am still recovering from microfracture surgery on my knee. It is the same surgery that Grady Sizemore of the Cleveland Indians had last June. His story has been chronicled in the local news paper. Most recently, it was announced that he will not be ready for the season opener which occurs this week. I am six months behind him and almost twice his age so I guess I could expect the same type of recovery period.
I was able to get off of my crutches nine weeks after surgery. Three weeks earlier, my doctor told me I could start riding. That meant I could start training for my race in June. Well last Saturday was the day my knee let me know that I was pushing myself a little too much. I had completed a difficult physical therapy session on Friday and I woke up with a knee that looked like someone had stuffed a softball under my skin. My doctor wanted me to come in and he said I didn?t injure the defect he corrected, but was most likely pushing myself too hard at therapy.
With new orders from the doctor, he told me to resume my training and therapy. This experience has helped me grow as an athlete. I?ve learned that I need to take smaller steps in my recovery.
The same principle applies to training. We often set our expectations high and then push ourselves too hard to achieve those goals. Along the way, we increase our training load to a level beyond what our bodies can handle. Often this increase can result in injuries or fatigue that will set our training plans back a few weeks.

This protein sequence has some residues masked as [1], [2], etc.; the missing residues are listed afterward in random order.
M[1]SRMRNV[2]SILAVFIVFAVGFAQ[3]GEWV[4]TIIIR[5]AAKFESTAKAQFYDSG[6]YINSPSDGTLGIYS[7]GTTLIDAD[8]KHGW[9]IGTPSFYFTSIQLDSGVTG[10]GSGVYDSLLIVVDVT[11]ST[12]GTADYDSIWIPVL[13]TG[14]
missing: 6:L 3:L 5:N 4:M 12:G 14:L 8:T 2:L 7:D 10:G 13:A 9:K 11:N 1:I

The lesson learned here is that I need to listen to my body a lot closer that I have been. I?ve been lucky that I haven?t had any serious injury or setback such as this in the past. So I pretty much didn?t know what my body can handle as I increase the intensity and volume of my training and therapy. My knee felt stiff on that Friday, but I thought it was because I was tired. I should have backed off the intensity just a bit. I now realize I have plenty of time to get in shape for my races this summer. I?ll just have to make those increases a little smaller each time.
blog by Ralph Mlady for community.spinning.com 3/26/2011